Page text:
A copy of Bartlett’s 1602 map of Ulster, showing the Rhone river
Little is known of Richard Bartlett, refered to as the Queen’s last map maker, Sir John Davis gives an account of Bartlett arriving with Mountjoy between 1600-1602, and tells of his untimely death in Donegal
‘1609, ’for one Barkeley being appointed by the late Earl of Devonshire [Lord Mountjoy] to draw a true and perfect map of the north parts of Ulster (the old maps being false and defective), when he came into Tyrconnell the inhabitants took off his head, because they would not have their country discovered’
Bartlett’s maps were used solely for English military use, the Rhone wouldn’t have been added unless it was being used by the English.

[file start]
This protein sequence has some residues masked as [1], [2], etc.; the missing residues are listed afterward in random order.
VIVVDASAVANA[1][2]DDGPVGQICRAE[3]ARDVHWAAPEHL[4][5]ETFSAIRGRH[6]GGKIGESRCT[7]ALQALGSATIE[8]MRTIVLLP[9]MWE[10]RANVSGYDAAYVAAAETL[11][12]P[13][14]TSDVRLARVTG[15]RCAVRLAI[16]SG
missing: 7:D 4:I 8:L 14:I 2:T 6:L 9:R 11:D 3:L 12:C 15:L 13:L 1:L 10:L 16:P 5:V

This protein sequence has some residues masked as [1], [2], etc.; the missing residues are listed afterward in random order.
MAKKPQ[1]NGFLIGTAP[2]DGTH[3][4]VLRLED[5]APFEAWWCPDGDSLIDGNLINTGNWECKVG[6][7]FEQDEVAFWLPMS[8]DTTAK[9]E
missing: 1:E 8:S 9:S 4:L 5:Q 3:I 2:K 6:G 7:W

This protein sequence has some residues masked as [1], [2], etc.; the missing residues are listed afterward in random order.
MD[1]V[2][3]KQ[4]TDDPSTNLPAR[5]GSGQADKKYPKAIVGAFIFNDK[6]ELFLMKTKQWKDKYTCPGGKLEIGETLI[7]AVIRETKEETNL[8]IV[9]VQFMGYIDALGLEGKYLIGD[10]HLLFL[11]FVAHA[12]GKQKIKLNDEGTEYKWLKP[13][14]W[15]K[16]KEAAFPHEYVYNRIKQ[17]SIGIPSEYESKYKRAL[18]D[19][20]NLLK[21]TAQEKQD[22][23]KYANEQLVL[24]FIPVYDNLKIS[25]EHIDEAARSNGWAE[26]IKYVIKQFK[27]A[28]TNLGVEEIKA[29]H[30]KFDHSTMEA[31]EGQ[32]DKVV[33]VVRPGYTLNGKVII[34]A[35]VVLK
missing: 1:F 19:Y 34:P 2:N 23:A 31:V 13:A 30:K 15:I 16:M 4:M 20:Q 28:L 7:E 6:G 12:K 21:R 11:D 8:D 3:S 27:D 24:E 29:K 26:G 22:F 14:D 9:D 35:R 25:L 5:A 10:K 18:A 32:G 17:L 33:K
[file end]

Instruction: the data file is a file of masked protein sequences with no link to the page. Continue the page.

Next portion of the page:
The Rhone or in the Irish ‘An Abhainn Rua’ (THE RED RIVER) ‘The Red River’ is aproxamitly 7 miles long, it starts it’s journey at a small lough on the Granville road, known locally as either Paddy Barker’s lough, or Cahoon’s lough the Rhone river runs from here to the Argory where it enters the Blackwater river, the Rhone also used to run where the Ballygawley line is now which is shown in Barlett’s 1602 map, Paddy Faye remembers this stretch, which is completly gone from the landscape
Crossing at the Derryfubble road
The outline clearly shows a much wider river back before the drainage schemes etc came in
Finishing at the Argory